Biracial is a term applied to and/or used by persons whose parentage is mixed. The term is most often used when one parent is White and the other a person of colour. The difficulty with this naming is that it serves to reinforce the incorrect notion that race is a scientific construct, when applied to people. This assertion is not meant to deny the very real internal struggles that ‘biracial’ persons may have. In reality, however, when a biracial person is determined to be a person of colour, that person has the experiences of a person of colour in Canadian and US society. To put this in context, Barack Hussein Obama is almost never described as the first biracial President of the United States.


Racial Minorities: A term which applies to all people(s) who are not seen as White by the dominant culture, such as Aboriginal, Black, Chinese, South Asian, South East Asian and Latin American Canadians. Many people who are members of these groups (except Aboriginal) prefer to identify themselves as “people of colour.” It represents an attempt by them to name themselves as people with a positive identity, and not as “non-whites,” “minorities,” “racially visible people,” “visible minorities,” or “ethnics”.


Racialized Group: This term refers to a group of people that has been defined by a dominant group as members of an inferior group of people. It is similar to the terms ‘racial group’ and ‘race’. Its advantage is that it alerts users of the term to the fact that racism is an invention and a process and not a state. The weakness of this term is that it implicitly puts all the people into a group and subtly reinforces the notion that all members in the group are the same and can be treated as such. A more precise term, notwithstanding that it is awkward, is Individuals or Persons who are members of a Racialized Group or Groups.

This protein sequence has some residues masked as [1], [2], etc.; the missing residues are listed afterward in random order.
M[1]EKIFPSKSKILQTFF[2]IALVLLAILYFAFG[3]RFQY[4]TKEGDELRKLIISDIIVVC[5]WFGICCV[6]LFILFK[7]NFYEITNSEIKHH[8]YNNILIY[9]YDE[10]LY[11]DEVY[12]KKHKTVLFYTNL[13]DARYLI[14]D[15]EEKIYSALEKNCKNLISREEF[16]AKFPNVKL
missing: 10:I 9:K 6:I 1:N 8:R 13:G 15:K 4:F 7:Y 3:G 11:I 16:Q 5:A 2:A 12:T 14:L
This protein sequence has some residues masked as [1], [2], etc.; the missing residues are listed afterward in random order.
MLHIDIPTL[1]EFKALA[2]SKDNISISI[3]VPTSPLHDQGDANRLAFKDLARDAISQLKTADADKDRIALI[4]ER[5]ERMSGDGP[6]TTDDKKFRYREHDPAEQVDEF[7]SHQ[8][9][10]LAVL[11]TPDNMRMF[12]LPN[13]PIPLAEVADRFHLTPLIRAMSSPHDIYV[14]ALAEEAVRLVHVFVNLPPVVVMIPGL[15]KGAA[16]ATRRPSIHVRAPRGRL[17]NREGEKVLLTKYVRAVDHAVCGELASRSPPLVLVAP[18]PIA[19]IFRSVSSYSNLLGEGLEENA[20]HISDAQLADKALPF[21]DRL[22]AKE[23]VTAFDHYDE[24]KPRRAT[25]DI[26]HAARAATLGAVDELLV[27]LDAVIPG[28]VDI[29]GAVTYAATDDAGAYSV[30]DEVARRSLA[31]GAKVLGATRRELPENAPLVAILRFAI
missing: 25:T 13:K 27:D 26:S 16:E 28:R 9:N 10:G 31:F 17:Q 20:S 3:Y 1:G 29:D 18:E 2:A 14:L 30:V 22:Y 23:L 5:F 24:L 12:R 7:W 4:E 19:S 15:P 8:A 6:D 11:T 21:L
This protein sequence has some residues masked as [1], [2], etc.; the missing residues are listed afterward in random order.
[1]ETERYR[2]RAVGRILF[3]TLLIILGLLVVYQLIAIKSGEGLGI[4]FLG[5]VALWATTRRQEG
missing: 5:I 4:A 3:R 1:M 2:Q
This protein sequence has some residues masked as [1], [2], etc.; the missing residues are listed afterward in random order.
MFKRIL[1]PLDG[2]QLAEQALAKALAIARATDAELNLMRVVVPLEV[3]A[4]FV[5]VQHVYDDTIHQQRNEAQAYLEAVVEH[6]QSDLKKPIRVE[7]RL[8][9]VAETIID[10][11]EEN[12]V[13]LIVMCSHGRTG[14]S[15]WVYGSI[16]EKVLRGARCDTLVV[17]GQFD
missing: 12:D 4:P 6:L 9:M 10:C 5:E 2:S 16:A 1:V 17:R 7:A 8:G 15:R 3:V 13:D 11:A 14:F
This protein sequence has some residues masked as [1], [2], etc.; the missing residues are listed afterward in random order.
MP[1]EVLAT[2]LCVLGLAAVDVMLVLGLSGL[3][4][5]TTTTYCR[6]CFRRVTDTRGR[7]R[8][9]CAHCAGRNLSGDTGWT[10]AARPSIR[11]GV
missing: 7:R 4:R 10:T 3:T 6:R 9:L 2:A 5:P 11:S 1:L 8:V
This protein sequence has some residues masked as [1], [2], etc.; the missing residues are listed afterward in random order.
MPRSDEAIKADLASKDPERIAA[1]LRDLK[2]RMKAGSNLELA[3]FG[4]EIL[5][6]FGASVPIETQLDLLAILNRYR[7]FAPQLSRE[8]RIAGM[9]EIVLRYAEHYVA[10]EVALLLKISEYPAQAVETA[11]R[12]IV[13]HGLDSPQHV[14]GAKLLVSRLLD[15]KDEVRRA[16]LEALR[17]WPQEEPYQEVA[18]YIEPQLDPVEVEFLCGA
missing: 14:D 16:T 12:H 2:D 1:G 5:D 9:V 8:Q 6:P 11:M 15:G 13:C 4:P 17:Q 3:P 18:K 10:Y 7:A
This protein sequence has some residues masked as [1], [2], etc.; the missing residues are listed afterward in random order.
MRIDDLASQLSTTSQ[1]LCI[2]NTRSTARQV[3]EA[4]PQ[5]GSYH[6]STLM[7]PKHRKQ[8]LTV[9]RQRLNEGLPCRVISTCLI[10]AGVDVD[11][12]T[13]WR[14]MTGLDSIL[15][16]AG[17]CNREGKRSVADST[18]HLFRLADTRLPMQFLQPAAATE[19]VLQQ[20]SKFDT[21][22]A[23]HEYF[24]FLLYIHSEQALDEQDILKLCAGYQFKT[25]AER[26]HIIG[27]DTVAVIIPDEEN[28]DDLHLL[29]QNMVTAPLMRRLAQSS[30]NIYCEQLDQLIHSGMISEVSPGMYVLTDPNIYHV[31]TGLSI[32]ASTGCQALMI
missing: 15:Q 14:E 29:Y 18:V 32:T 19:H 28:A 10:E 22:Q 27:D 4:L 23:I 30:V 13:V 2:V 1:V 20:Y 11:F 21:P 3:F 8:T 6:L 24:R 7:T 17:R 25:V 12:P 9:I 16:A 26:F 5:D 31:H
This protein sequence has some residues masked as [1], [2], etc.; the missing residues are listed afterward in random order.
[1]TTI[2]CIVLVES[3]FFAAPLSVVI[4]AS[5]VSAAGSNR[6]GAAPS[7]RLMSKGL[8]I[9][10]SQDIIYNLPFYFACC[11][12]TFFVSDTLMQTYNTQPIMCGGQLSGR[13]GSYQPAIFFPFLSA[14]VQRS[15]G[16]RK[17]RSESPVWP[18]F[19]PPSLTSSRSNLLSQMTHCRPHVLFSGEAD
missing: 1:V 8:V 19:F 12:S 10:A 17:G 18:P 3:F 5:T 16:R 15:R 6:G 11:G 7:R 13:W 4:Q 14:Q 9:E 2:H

Racialized People: Recently, some people are using this as a new term for people of colour. It has the distinct advantage of being a constant reminder that racialization is the process that influences the lives of those who are the targets of racism. As described above, I would prefer Racialized Persons, to remind of the uniqueness of each individual.


Racism: is based on an assumption that psychocultural traits are determined by race and that races differ decisively from one another, coupled with a belief in the inherent superiority of a particular race and its right to domination over others, resulting in systematic discrimination against the “inferior” group. Racism targets different people in different countries and at different times.


This article is intended for people who want to understand today’s Canadian and US context. Racism, in Canada and the US, is that particular form of racial discrimination or (oppression) directed at people of colour and Aboriginal people. This form of oppression, as with all the ‘isms’, is sustained by abuse of (institutional, ideological/societal and individual) power. Note that this definition does not imply intention on the part of the person engaging in the racist behaviour. It is settled law in Canada and the US that impact on the victim (target) and not intention of the perpetrator determines whether behaviour is racist.


This definition of racist behaviour does not require the perpetrator to be a White person. Any

person can engage in racist behaviour.